Participants identified health services located in Kaimukī such as Leahi Hospital (long-term care, day health program, and training facilities; but no emergency or critical care).  Others were:  The Pillbox, Maunalani Nursing Center, Diamond Head Health Center (TB testing and other public health services) and Kaimukī  Dialysis Facility. There are also many options to exercise indoors/outdoors at the various parks or specific facilities such as yoga studios.

There is only one grocery store (Times Supermarket) in the Kaimukī community, but there are several open markets options for fresh fruits and vegetables as well as the Farmer’s Markets at KCC twice a week.  Kaimukī Town is well-known for its great diversity of food retailers from small takeout to upscale sit down restaurants.


What are the Priorities in Creating an Age-Friendly Kaimukī?*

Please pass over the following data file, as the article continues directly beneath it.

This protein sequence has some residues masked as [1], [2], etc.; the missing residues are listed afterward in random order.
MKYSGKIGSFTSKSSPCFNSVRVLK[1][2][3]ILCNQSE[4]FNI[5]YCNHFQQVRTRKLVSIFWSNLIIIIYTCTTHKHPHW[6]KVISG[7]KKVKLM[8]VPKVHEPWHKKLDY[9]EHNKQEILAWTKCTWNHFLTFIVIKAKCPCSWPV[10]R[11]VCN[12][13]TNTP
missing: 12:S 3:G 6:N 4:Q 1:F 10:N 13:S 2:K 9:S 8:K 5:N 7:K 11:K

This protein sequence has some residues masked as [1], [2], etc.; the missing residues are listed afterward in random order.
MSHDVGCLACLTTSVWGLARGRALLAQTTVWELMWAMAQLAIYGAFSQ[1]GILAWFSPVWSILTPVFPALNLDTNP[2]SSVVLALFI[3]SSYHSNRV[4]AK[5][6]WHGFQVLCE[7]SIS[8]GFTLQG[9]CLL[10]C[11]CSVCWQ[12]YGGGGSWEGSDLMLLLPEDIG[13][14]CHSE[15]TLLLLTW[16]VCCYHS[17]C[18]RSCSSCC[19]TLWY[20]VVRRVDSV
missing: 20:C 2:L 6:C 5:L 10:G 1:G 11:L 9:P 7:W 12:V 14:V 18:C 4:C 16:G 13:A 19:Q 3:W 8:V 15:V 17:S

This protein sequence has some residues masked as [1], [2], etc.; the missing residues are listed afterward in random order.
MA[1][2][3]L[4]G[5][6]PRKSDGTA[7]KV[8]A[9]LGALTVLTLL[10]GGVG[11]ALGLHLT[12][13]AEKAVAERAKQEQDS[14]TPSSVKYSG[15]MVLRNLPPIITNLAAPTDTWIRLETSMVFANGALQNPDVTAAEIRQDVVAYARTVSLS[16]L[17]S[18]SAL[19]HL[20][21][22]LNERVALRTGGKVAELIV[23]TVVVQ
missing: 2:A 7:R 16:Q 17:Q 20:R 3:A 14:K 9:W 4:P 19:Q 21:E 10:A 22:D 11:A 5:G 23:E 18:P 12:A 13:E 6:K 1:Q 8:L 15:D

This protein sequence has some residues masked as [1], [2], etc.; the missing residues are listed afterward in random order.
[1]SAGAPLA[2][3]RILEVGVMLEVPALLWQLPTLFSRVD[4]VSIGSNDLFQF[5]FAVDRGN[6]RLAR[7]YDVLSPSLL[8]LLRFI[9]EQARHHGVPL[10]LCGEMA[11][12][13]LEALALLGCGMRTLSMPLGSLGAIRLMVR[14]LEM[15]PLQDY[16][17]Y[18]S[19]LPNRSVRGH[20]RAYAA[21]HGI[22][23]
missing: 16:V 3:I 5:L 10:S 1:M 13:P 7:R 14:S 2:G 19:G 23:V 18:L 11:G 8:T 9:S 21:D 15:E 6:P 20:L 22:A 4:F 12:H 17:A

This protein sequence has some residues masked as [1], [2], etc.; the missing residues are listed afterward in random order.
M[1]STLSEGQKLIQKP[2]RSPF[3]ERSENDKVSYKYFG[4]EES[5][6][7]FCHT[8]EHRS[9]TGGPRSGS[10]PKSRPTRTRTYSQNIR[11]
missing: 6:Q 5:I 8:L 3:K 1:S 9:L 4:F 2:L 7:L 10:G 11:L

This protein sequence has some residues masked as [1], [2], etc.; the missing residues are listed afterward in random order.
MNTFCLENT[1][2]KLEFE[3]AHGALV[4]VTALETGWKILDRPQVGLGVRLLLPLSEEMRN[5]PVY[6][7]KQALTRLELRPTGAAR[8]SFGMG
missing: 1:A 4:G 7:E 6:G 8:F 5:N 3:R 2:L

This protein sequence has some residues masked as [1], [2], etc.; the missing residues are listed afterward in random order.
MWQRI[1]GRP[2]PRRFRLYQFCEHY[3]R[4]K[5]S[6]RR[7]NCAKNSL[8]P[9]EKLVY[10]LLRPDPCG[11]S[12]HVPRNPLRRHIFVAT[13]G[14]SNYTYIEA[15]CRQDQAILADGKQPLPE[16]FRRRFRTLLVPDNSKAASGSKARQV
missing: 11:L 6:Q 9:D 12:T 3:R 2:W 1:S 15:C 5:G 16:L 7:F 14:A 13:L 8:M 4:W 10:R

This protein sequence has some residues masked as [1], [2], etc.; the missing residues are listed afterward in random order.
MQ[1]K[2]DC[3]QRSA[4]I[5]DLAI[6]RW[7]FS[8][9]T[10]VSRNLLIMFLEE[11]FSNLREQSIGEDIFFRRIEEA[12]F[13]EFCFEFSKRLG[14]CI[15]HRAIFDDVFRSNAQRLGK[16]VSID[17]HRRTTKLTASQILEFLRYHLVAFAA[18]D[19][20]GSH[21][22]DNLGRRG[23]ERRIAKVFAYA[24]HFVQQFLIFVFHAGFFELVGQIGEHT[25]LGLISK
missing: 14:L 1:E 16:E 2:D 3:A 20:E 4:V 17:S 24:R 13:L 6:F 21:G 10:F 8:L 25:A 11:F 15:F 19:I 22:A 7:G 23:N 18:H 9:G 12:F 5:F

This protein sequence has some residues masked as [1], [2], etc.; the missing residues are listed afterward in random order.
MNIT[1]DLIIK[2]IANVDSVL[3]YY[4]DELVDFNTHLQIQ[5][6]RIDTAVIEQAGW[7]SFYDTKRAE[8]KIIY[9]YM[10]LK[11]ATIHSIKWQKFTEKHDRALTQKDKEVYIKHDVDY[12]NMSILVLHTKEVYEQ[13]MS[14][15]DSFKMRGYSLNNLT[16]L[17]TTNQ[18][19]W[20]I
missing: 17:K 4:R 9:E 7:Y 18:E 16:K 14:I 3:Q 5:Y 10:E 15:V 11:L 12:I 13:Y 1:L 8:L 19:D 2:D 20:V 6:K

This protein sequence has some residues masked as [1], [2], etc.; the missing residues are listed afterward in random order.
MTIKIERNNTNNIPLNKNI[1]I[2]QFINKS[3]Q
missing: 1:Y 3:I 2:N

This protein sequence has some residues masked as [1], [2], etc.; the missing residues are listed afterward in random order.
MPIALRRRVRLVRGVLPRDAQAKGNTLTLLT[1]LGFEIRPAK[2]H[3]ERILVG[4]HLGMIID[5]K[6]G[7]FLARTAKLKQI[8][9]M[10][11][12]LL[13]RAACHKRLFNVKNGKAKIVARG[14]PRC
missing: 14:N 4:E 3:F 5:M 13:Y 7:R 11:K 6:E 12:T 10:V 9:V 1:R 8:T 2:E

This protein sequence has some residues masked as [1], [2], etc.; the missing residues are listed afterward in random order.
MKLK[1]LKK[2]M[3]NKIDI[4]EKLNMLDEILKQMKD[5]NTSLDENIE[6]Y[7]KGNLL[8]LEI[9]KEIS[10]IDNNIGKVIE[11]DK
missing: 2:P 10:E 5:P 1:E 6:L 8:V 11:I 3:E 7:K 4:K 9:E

Physical Environment
 (Outdoor spaces & buildings, Transportation, Housing) 

Q1: What does an age-friendly Kaimukī Community look like?

  • Businesses which take pride in their appearance, offer newly paved parking, provide easy access handicap stalls, and nice landscaping
  • Planned development that allows for mixture of ages and social leveling; mixed use options; low rise preferred in order to need to keep views; how do McMansions fit?
  • Numerous transportation options (TheBus; bike lanes; UH Shuttles, pedestrian pathways)

Q2: What are the priorities for creating an age-friendly Kaimukī physical environment?

  • Safe walkways for pedestrians; improve and create sidewalks
  • Improved parking – both in residential and business areas
    • Many business parking lots are in bad shape; explore multilevel